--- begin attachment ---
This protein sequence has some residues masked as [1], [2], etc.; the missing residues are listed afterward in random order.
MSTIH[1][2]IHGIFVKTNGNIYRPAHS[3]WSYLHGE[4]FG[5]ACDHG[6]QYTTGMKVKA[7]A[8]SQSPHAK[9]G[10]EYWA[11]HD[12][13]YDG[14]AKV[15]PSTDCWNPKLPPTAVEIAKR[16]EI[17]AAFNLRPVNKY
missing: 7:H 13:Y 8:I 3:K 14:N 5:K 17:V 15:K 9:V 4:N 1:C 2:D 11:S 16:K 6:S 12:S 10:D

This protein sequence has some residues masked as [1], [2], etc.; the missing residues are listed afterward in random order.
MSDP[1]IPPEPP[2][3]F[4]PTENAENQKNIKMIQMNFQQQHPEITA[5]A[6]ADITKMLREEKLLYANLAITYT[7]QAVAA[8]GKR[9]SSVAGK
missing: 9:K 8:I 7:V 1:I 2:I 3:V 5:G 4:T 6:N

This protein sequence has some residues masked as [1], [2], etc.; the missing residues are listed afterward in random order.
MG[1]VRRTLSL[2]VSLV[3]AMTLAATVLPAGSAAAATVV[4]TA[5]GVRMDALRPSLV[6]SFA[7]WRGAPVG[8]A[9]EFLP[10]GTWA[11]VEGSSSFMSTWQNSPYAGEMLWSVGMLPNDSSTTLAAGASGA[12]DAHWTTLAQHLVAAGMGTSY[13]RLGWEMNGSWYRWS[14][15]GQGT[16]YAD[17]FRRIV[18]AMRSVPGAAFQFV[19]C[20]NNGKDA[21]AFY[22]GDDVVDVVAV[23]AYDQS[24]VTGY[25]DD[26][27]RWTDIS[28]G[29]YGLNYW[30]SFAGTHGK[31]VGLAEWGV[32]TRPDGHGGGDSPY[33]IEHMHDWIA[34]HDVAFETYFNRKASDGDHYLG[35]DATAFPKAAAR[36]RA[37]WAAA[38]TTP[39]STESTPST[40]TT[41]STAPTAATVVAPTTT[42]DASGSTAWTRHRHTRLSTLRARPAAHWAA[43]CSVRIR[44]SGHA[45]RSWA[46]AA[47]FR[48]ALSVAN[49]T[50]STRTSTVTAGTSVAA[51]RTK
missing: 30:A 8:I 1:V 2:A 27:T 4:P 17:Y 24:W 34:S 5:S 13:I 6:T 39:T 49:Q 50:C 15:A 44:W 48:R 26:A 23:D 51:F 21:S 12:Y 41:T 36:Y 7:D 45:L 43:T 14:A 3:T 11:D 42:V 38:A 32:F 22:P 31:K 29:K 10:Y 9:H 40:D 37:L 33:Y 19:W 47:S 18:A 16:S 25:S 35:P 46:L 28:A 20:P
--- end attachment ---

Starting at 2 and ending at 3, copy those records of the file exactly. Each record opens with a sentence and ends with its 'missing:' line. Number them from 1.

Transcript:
This protein sequence has some residues masked as [1], [2], etc.; the missing residues are listed afterward in random order.
MSDP[1]IPPEPP[2][3]F[4]PTENAENQKNIKMIQMNFQQQHPEITA[5]A[6]ADITKMLREEKLLYANLAITYT[7]QAVAA[8]GKR[9]SSVAGK
missing: 9:K 8:I 7:V 1:I 2:I 3:V 5:G 4:T 6:N

This protein sequence has some residues masked as [1], [2], etc.; the missing residues are listed afterward in random order.
MG[1]VRRTLSL[2]VSLV[3]AMTLAATVLPAGSAAAATVV[4]TA[5]GVRMDALRPSLV[6]SFA[7]WRGAPVG[8]A[9]EFLP[10]GTWA[11]VEGSSSFMSTWQNSPYAGEMLWSVGMLPNDSSTTLAAGASGA[12]DAHWTTLAQHLVAAGMGTSY[13]RLGWEMNGSWYRWS[14][15]GQGT[16]YAD[17]FRRIV[18]AMRSVPGAAFQFV[19]C[20]NNGKDA[21]AFY[22]GDDVVDVVAV[23]AYDQS[24]VTGY[25]DD[26][27]RWTDIS[28]G[29]YGLNYW[30]SFAGTHGK[31]VGLAEWGV[32]TRPDGHGGGDSPY[33]IEHMHDWIA[34]HDVAFETYFNRKASDGDHYLG[35]DATAFPKAAAR[36]RA[37]WAAA[38]TTP[39]STESTPST[40]TT[41]STAPTAATVVAPTTT[42]DASGSTAWTRHRHTRLSTLRARPAAHWAA[43]CSVRIR[44]SGHA[45]RSWA[46]AA[47]FR[48]ALSVAN[49]T[50]STRTSTVTAGTSVAA[51]RTK
missing: 30:A 8:I 1:V 2:A 27:T 4:P 17:Y 24:W 34:S 5:S 13:I 6:T 39:T 49:Q 50:C 15:A 44:W 48:R 26:A 23:D 51:F 21:S 12:Y 41:T 36:Y 7:D 45:L 43:T 14:A 3:T 11:D 42:V 38:A 32:F 22:P 31:K 29:K 10:Y 9:H 40:D 37:L 33:Y 19:W 47:S 18:A 16:S 25:S 35:P 46:L 28:A 20:P